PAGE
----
CONGRESS 2023 - Impedance-based Fast Antimicrobial Susceptibility Test (iFAST)

Antimicrobial resistance is a major concern with mortality rates growing exponentially. Current ASTs used clinically can take 24-48hrs to report results, ensuing in initial treatment with broad spectrum antibiotics. The novel iFAST method can report results within 2 hours of exposure to an antibiotic. The main objective of this study was to measure the impedance signal of resistant and sensitive isolates of Staphylococcus aureus that had been exposed to cefoxitin. Sequentially collected bacterial isolates were accessed from the clinical microbiology laboratory to determine susceptibility. 50 methicillin resistant/sensitive isolates of S. aureus were taken from the middle of the clinical workflow and tested on the iFAST. The isolates were streaked onto blood plates and incubated at 37 degrees for 2 hours. The bacteria were then exposed to cefoxitin for 2 hours at the EUCAST breakpoint concentration of 8mg/L. Following exposure, the samples were measured on the iFAST. The impedance cytometer measures the electrical signal of bacterial cells as they individually flow through a microfluidic channel, via electrodes driven by an AC current of multiple frequencies. This is interpreted as a read-out of cell volume and opacity. Exposure to antibiotics can change the electrical characteristics of the bacterial cell in size and opacity compared to the control sample. The number of exposed cells within the contour defined by the control sample can measure how the cells have altered in opacity and size following exposure. iFAST results showed 100% concordance with disk diffusion sensitivity testing carried out by the clinical laboratory. The data showed different electrical impedance changes for both resistant and sensitive strains of S. aureus. Sensitive strains showed a decrease in cell size and resistant strains showed an increase in cell size following exposure to cefoxitin. The bacterial impedance cytometer was able to rapidly differentiate between MRSA and MSSA isolates in concordance with current susceptibility testing in the clinical setting. The results help to show how the iFAST could reduce the time taken to provide critical and accurate antibiotic treatment to patients.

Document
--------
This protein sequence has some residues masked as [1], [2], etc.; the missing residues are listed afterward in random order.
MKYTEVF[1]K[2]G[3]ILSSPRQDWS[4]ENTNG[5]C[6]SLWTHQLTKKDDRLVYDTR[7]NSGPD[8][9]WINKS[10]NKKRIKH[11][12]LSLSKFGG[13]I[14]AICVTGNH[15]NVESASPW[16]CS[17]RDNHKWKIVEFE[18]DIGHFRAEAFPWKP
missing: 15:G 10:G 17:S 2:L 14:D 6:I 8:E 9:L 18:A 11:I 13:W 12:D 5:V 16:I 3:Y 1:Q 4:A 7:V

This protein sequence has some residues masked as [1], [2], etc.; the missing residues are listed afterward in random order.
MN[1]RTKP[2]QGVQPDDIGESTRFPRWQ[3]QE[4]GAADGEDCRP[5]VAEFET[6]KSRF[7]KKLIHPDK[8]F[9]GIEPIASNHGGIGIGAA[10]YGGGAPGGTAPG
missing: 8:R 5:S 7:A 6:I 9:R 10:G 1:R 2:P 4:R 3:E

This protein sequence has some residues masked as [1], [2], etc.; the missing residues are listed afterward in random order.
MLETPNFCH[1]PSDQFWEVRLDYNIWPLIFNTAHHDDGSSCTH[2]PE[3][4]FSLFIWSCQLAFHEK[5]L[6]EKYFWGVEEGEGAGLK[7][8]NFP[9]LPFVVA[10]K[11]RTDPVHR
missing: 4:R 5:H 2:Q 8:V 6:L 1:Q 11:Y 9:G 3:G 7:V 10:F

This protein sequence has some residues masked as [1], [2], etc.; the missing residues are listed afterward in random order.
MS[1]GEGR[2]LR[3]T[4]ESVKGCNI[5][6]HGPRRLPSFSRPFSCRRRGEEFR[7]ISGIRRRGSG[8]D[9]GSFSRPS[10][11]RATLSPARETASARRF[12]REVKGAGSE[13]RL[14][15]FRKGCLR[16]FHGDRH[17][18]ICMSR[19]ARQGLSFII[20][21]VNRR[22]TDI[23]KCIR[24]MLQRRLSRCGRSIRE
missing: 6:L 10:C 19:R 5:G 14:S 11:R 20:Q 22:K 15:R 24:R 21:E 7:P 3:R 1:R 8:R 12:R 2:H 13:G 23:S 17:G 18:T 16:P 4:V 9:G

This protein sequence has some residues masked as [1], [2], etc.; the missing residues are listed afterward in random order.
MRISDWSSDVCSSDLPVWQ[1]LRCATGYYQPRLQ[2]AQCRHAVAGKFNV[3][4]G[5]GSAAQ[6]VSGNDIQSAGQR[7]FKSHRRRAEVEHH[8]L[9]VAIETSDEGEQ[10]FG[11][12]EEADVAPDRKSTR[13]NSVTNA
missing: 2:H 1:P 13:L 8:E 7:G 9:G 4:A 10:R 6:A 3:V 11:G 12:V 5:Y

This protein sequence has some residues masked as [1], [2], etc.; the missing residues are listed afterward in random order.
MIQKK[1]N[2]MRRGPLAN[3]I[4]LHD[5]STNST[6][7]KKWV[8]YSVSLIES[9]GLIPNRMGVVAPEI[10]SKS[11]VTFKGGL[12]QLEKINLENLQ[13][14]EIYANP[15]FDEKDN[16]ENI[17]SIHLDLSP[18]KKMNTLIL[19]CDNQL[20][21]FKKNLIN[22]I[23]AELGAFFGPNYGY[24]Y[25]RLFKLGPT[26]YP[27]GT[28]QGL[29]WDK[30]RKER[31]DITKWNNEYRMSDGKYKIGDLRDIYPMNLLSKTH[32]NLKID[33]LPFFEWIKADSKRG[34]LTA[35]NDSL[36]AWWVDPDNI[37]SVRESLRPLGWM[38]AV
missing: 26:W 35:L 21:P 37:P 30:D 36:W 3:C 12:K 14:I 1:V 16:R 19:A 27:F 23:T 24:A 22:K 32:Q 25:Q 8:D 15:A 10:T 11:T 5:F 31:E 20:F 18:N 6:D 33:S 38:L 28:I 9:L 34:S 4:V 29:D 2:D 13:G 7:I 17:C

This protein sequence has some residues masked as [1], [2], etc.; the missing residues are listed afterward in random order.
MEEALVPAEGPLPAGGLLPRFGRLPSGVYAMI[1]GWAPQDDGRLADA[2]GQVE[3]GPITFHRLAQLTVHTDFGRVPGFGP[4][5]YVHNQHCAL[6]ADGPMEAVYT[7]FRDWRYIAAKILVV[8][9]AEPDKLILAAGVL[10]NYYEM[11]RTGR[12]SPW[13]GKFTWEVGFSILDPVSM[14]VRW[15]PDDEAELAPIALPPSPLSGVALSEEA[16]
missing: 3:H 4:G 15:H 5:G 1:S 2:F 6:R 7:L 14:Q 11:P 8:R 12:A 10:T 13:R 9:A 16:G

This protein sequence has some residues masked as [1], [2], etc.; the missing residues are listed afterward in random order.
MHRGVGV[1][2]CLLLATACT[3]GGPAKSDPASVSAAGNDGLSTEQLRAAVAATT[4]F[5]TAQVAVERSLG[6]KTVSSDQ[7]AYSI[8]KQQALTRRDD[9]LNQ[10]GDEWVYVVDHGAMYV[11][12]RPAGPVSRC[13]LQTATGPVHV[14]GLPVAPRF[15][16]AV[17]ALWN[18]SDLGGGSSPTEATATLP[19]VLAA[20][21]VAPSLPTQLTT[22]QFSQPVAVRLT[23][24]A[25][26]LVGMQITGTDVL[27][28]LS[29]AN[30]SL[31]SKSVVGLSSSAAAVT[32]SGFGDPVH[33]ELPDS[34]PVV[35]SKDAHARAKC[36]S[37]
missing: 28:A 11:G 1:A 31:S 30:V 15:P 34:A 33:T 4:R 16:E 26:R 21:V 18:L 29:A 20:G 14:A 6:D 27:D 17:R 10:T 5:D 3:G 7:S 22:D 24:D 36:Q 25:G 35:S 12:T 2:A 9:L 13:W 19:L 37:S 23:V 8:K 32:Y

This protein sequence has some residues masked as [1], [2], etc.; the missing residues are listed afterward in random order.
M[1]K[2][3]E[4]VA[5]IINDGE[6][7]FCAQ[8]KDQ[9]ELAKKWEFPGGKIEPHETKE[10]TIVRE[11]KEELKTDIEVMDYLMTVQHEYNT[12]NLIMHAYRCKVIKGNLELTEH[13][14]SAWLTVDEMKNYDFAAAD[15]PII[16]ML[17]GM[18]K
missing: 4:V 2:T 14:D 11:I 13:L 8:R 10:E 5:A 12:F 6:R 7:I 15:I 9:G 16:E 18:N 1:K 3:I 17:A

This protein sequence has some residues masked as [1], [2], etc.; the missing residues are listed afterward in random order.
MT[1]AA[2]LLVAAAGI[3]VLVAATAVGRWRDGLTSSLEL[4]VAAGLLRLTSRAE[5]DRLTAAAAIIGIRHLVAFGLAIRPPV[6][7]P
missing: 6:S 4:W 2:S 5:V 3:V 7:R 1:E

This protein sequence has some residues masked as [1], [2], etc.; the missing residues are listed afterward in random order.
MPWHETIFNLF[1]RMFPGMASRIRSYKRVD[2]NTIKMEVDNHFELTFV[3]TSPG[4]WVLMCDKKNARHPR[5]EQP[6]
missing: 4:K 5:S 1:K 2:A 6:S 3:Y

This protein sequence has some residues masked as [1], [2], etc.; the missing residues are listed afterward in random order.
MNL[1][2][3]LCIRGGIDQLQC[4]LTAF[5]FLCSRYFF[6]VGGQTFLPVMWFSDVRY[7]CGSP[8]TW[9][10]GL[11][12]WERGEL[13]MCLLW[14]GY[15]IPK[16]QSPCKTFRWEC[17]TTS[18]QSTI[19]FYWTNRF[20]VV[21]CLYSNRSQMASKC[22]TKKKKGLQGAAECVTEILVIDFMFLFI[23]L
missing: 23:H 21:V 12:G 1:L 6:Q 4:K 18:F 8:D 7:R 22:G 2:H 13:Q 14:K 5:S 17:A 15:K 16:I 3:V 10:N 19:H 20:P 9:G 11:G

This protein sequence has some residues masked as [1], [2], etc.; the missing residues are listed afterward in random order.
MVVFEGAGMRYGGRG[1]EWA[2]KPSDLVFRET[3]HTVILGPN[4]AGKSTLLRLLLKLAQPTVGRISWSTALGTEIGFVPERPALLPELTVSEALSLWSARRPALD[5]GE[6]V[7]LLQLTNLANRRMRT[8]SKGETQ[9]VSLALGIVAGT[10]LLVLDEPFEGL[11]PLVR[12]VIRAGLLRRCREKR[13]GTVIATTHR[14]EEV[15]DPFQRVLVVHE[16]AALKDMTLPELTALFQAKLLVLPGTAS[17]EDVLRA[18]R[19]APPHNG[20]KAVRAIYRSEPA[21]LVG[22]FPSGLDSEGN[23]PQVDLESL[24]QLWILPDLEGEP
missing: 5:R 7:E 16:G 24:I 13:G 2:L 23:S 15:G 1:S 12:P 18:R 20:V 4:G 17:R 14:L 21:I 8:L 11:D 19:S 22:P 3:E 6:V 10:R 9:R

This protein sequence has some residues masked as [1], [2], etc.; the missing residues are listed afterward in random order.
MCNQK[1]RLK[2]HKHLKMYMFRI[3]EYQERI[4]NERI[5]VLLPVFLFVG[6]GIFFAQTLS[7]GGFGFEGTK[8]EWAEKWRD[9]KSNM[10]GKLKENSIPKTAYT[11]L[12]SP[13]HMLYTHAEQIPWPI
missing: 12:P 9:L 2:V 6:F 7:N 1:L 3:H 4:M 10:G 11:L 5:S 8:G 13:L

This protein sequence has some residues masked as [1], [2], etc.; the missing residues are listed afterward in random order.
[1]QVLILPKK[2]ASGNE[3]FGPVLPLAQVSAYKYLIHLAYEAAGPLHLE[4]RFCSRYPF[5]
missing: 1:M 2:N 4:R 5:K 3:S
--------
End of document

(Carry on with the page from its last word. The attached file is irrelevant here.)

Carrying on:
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26th September 2023
Venue: The International Convention Centre (ICC), Birmingham

This presentation will give information on a novel impedance based fast antimicrobial susceptibility test (iFAST) that uses bacterial impedance cytometry (BIC) to distinguish between sensitive and resistant isolates within 2hrs of exposure to an antibiotic. 

The applications that this technology has in research and in a clinical setting will be discussed and delegates will:

  • Understand how the iFAST technology works and the data it generates
  • Understand the benefits of this technology in a clinical and research setting
  • Learn how the iFAST have been tested and the future applications.
  • Learn about the concordance data generated at the University of Southampton Hospital supported by the National Institute for Health Research through the NIHR Southampton Biomedical Research Centre.